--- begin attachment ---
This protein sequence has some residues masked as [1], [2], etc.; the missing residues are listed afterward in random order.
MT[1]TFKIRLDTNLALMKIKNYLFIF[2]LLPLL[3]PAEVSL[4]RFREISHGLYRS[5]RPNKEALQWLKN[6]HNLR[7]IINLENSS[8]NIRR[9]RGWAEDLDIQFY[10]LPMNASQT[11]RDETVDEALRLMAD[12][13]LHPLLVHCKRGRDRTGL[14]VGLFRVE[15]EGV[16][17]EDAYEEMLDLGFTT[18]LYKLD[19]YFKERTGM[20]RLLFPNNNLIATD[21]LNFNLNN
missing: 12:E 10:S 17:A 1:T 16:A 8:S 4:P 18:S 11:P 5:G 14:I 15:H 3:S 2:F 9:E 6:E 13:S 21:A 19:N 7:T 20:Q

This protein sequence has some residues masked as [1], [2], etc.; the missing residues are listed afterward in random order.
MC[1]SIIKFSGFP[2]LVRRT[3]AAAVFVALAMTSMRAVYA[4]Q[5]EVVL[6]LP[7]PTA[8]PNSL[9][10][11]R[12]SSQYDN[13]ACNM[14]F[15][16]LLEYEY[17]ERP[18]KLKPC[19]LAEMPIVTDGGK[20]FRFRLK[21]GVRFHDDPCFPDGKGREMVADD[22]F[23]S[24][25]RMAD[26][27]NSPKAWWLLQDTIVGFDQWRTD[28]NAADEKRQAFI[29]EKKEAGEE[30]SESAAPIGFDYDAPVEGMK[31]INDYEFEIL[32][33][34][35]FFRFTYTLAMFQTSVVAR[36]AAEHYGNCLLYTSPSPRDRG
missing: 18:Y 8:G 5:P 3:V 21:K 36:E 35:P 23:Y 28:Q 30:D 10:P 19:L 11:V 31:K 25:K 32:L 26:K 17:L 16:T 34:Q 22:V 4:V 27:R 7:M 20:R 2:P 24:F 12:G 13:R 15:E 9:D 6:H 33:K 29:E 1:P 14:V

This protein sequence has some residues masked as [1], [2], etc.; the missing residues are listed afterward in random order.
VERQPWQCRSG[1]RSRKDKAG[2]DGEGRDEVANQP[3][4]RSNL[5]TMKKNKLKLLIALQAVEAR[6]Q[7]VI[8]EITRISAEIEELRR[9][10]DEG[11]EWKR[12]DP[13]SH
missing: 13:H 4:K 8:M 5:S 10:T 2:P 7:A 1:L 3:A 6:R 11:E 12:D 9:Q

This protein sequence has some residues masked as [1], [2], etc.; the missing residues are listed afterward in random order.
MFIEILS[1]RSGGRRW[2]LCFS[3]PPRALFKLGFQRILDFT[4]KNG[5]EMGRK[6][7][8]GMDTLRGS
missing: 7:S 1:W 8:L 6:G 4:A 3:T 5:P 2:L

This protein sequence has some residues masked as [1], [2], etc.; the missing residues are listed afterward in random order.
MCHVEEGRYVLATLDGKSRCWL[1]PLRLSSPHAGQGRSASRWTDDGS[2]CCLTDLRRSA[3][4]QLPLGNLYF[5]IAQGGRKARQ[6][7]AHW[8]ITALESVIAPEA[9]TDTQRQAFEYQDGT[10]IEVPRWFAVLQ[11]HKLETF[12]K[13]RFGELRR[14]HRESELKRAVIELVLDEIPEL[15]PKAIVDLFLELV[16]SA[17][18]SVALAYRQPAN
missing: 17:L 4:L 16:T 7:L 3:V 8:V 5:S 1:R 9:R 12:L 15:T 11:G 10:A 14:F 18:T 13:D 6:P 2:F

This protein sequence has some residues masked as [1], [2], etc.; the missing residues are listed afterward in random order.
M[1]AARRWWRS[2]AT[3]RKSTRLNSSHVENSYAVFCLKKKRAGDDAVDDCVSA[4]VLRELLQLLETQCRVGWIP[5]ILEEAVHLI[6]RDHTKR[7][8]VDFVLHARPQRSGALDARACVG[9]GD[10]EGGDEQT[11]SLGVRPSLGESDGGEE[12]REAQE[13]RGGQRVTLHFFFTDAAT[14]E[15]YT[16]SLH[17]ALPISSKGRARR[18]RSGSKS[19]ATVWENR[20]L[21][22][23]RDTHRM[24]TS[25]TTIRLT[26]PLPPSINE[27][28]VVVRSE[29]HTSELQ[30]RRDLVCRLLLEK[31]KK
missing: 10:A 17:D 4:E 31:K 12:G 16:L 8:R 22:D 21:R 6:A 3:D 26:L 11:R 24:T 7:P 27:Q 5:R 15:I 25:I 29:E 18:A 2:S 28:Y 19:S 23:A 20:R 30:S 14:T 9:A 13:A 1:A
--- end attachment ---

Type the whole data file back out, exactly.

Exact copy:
This protein sequence has some residues masked as [1], [2], etc.; the missing residues are listed afterward in random order.
MT[1]TFKIRLDTNLALMKIKNYLFIF[2]LLPLL[3]PAEVSL[4]RFREISHGLYRS[5]RPNKEALQWLKN[6]HNLR[7]IINLENSS[8]NIRR[9]RGWAEDLDIQFY[10]LPMNASQT[11]RDETVDEALRLMAD[12][13]LHPLLVHCKRGRDRTGL[14]VGLFRVE[15]EGV[16][17]EDAYEEMLDLGFTT[18]LYKLD[19]YFKERTGM[20]RLLFPNNNLIATD[21]LNFNLNN
missing: 12:E 10:S 17:A 1:T 16:A 8:S 4:P 18:S 11:P 5:G 14:I 15:H 3:S 2:F 9:E 6:E 13:S 21:A 19:N 7:T 20:Q

This protein sequence has some residues masked as [1], [2], etc.; the missing residues are listed afterward in random order.
MC[1]SIIKFSGFP[2]LVRRT[3]AAAVFVALAMTSMRAVYA[4]Q[5]EVVL[6]LP[7]PTA[8]PNSL[9][10][11]R[12]SSQYDN[13]ACNM[14]F[15][16]LLEYEY[17]ERP[18]KLKPC[19]LAEMPIVTDGGK[20]FRFRLK[21]GVRFHDDPCFPDGKGREMVADD[22]F[23]S[24][25]RMAD[26][27]NSPKAWWLLQDTIVGFDQWRTD[28]NAADEKRQAFI[29]EKKEAGEE[30]SESAAPIGFDYDAPVEGMK[31]INDYEFEIL[32][33][34][35]FFRFTYTLAMFQTSVVAR[36]AAEHYGNCLLYTSPSPRDRG
missing: 18:Y 8:G 5:P 3:V 21:K 36:E 35:P 23:Y 28:Q 30:D 10:P 19:L 11:V 31:K 25:K 32:L 26:K 17:L 16:T 34:Q 22:V 4:V 27:R 7:M 20:R 2:P 24:F 12:G 13:R 15:E 9:D 6:H 33:K 29:E 1:P 14:V

This protein sequence has some residues masked as [1], [2], etc.; the missing residues are listed afterward in random order.
VERQPWQCRSG[1]RSRKDKAG[2]DGEGRDEVANQP[3][4]RSNL[5]TMKKNKLKLLIALQAVEAR[6]Q[7]VI[8]EITRISAEIEELRR[9][10]DEG[11]EWKR[12]DP[13]SH
missing: 13:H 4:K 8:M 5:S 10:T 2:P 7:A 1:L 3:A 6:R 11:E 12:D 9:Q

This protein sequence has some residues masked as [1], [2], etc.; the missing residues are listed afterward in random order.
MFIEILS[1]RSGGRRW[2]LCFS[3]PPRALFKLGFQRILDFT[4]KNG[5]EMGRK[6][7][8]GMDTLRGS
missing: 7:S 1:W 8:L 6:G 4:A 3:T 5:P 2:L

This protein sequence has some residues masked as [1], [2], etc.; the missing residues are listed afterward in random order.
MCHVEEGRYVLATLDGKSRCWL[1]PLRLSSPHAGQGRSASRWTDDGS[2]CCLTDLRRSA[3][4]QLPLGNLYF[5]IAQGGRKARQ[6][7]AHW[8]ITALESVIAPEA[9]TDTQRQAFEYQDGT[10]IEVPRWFAVLQ[11]HKLETF[12]K[13]RFGELRR[14]HRESELKRAVIELVLDEIPEL[15]PKAIVDLFLELV[16]SA[17][18]SVALAYRQPAN
missing: 17:L 4:L 16:T 7:L 3:V 8:V 5:S 1:R 9:R 12:L 15:T 11:G 10:A 14:F 18:T 13:D 6:P 2:F

This protein sequence has some residues masked as [1], [2], etc.; the missing residues are listed afterward in random order.
M[1]AARRWWRS[2]AT[3]RKSTRLNSSHVENSYAVFCLKKKRAGDDAVDDCVSA[4]VLRELLQLLETQCRVGWIP[5]ILEEAVHLI[6]RDHTKR[7][8]VDFVLHARPQRSGALDARACVG[9]GD[10]EGGDEQT[11]SLGVRPSLGESDGGEE[12]REAQE[13]RGGQRVTLHFFFTDAAT[14]E[15]YT[16]SLH[17]ALPISSKGRARR[18]RSGSKS[19]ATVWENR[20]L[21][22][23]RDTHRM[24]TS[25]TTIRLT[26]PLPPSINE[27][28]VVVRSE[29]HTSELQ[30]RRDLVCRLLLEK[31]KK
missing: 10:A 17:D 4:E 31:K 12:G 16:L 8:R 22:D 21:R 6:A 3:D 26:L 11:R 24:T 7:P 27:Q 5:R 15:I 25:I 29:E 18:A 2:S 28:Y 19:S 23:A 20:R 30:S 14:T 9:A 13:A 1:A